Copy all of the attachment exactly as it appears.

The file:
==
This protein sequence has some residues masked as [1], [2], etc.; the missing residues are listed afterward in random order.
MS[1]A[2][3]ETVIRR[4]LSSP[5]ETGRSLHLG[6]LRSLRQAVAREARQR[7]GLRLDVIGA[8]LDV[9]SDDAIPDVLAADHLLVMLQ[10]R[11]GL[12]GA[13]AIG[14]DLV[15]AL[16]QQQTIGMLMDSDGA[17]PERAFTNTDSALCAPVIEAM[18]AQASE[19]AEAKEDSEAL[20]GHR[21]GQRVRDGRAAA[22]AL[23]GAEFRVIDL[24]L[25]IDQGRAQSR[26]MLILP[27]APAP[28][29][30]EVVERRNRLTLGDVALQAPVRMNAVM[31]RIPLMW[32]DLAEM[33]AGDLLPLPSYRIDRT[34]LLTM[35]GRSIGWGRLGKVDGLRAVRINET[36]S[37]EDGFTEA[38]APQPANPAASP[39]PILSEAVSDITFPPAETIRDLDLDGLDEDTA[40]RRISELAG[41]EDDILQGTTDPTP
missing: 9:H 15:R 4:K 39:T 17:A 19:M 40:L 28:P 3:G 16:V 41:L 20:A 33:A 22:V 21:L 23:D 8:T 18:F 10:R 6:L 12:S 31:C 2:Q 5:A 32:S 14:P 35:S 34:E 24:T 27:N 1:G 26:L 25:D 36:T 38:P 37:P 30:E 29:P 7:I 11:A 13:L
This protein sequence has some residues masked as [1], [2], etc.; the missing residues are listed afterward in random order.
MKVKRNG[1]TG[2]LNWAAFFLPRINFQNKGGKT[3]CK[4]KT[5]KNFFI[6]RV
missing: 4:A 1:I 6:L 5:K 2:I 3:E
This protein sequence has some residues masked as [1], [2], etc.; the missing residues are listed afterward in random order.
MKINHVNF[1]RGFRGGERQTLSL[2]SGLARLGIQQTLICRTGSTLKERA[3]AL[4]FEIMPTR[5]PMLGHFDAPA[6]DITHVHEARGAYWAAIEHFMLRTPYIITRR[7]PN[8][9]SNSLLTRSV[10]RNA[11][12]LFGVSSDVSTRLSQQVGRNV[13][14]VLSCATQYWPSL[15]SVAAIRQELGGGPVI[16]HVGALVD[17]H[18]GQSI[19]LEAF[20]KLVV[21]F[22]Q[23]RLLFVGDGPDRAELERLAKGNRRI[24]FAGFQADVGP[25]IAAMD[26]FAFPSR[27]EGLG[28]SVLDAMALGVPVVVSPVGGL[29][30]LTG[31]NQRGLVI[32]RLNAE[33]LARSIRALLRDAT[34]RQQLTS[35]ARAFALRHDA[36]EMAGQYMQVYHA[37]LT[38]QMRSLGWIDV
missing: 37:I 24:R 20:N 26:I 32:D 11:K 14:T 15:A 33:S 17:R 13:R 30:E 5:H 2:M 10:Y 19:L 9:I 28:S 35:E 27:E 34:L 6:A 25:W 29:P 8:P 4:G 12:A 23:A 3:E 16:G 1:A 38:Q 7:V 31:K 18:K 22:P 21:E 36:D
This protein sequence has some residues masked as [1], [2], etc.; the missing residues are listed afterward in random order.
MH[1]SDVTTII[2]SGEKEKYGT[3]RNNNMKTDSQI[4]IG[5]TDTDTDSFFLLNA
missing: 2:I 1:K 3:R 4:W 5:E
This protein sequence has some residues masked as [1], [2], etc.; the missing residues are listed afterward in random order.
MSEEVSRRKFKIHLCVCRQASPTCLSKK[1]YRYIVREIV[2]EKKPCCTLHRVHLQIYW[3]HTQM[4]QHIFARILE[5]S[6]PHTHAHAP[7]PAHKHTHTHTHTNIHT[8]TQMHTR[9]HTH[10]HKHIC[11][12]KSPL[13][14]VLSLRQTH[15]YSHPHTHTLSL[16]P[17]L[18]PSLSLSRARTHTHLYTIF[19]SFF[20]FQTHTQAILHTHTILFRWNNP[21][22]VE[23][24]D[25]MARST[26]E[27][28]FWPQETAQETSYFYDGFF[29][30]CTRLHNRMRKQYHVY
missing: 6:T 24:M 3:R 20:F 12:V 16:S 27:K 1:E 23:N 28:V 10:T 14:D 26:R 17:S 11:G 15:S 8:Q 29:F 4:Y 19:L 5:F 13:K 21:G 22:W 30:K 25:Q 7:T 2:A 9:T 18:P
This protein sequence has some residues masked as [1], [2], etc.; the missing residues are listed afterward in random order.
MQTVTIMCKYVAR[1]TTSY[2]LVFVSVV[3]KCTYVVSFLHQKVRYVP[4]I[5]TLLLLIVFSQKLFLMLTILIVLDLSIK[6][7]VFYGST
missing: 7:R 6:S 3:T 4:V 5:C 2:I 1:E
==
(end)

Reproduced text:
This protein sequence has some residues masked as [1], [2], etc.; the missing residues are listed afterward in random order.
MS[1]A[2][3]ETVIRR[4]LSSP[5]ETGRSLHLG[6]LRSLRQAVAREARQR[7]GLRLDVIGA[8]LDV[9]SDDAIPDVLAADHLLVMLQ[10]R[11]GL[12]GA[13]AIG[14]DLV[15]AL[16]QQQTIGMLMDSDGA[17]PERAFTNTDSALCAPVIEAM[18]AQASE[19]AEAKEDSEAL[20]GHR[21]GQRVRDGRAAA[22]AL[23]GAEFRVIDL[24]L[25]IDQGRAQSR[26]MLILP[27]APAP[28][29][30]EVVERRNRLTLGDVALQAPVRMNAVM[31]RIPLMW[32]DLAEM[33]AGDLLPLPSYRIDRT[34]LLTM[35]GRSIGWGRLGKVDGLRAVRINET[36]S[37]EDGFTEA[38]APQPANPAASP[39]PILSEAVSDITFPPAETIRDLDLDGLDEDTA[40]RRISELAG[41]EDDILQGTTDPTP
missing: 9:H 15:R 4:K 39:T 17:A 19:M 40:L 28:P 3:G 16:V 41:L 20:A 33:A 22:V 21:L 23:D 8:T 18:F 10:R 6:L 12:S 31:C 2:Q 5:A 32:S 14:P 35:S 34:E 24:T 27:N 1:G 26:L 25:D 36:T 38:P 37:P 30:E 29:P 7:I 11:A 13:L
This protein sequence has some residues masked as [1], [2], etc.; the missing residues are listed afterward in random order.
MKVKRNG[1]TG[2]LNWAAFFLPRINFQNKGGKT[3]CK[4]KT[5]KNFFI[6]RV
missing: 4:A 1:I 6:L 5:K 2:I 3:E
This protein sequence has some residues masked as [1], [2], etc.; the missing residues are listed afterward in random order.
MKINHVNF[1]RGFRGGERQTLSL[2]SGLARLGIQQTLICRTGSTLKERA[3]AL[4]FEIMPTR[5]PMLGHFDAPA[6]DITHVHEARGAYWAAIEHFMLRTPYIITRR[7]PN[8][9]SNSLLTRSV[10]RNA[11][12]LFGVSSDVSTRLSQQVGRNV[13][14]VLSCATQYWPSL[15]SVAAIRQELGGGPVI[16]HVGALVD[17]H[18]GQSI[19]LEAF[20]KLVV[21]F[22]Q[23]RLLFVGDGPDRAELERLAKGNRRI[24]FAGFQADVGP[25]IAAMD[26]FAFPSR[27]EGLG[28]SVLDAMALGVPVVVSPVGGL[29][30]LTG[31]NQRGLVI[32]RLNAE[33]LARSIRALLRDAT[34]RQQLTS[35]ARAFALRHDA[36]EMAGQYMQVYHA[37]LT[38]QMRSLGWIDV
missing: 37:I 24:R 20:N 26:I 32:D 11:K 14:T 15:A 33:S 17:R 13:R 30:E 5:H 2:M 10:Y 19:L 9:I 28:S 35:E 27:E 34:L 6:A 25:W 29:P 8:P 4:G 12:A 23:A 3:E 16:G 1:A 38:Q 7:V 31:K 18:K 22:P 21:E 36:D
This protein sequence has some residues masked as [1], [2], etc.; the missing residues are listed afterward in random order.
MH[1]SDVTTII[2]SGEKEKYGT[3]RNNNMKTDSQI[4]IG[5]TDTDTDSFFLLNA
missing: 2:I 1:K 3:R 4:W 5:E
This protein sequence has some residues masked as [1], [2], etc.; the missing residues are listed afterward in random order.
MSEEVSRRKFKIHLCVCRQASPTCLSKK[1]YRYIVREIV[2]EKKPCCTLHRVHLQIYW[3]HTQM[4]QHIFARILE[5]S[6]PHTHAHAP[7]PAHKHTHTHTHTNIHT[8]TQMHTR[9]HTH[10]HKHIC[11][12]KSPL[13][14]VLSLRQTH[15]YSHPHTHTLSL[16]P[17]L[18]PSLSLSRARTHTHLYTIF[19]SFF[20]FQTHTQAILHTHTILFRWNNP[21][22]VE[23][24]D[25]MARST[26]E[27][28]FWPQETAQETSYFYDGFF[29][30]CTRLHNRMRKQYHVY
missing: 6:T 24:M 3:R 20:F 12:V 16:S 27:K 1:E 23:N 28:V 10:T 14:D 26:R 17:S 11:G 15:S 8:Q 29:F 4:Y 19:L 5:F 13:K 21:G 22:W 30:K 25:Q 7:T 2:A 9:T 18:P
This protein sequence has some residues masked as [1], [2], etc.; the missing residues are listed afterward in random order.
MQTVTIMCKYVAR[1]TTSY[2]LVFVSVV[3]KCTYVVSFLHQKVRYVP[4]I[5]TLLLLIVFSQKLFLMLTILIVLDLSIK[6][7]VFYGST
missing: 7:R 6:S 3:T 4:V 5:C 2:I 1:E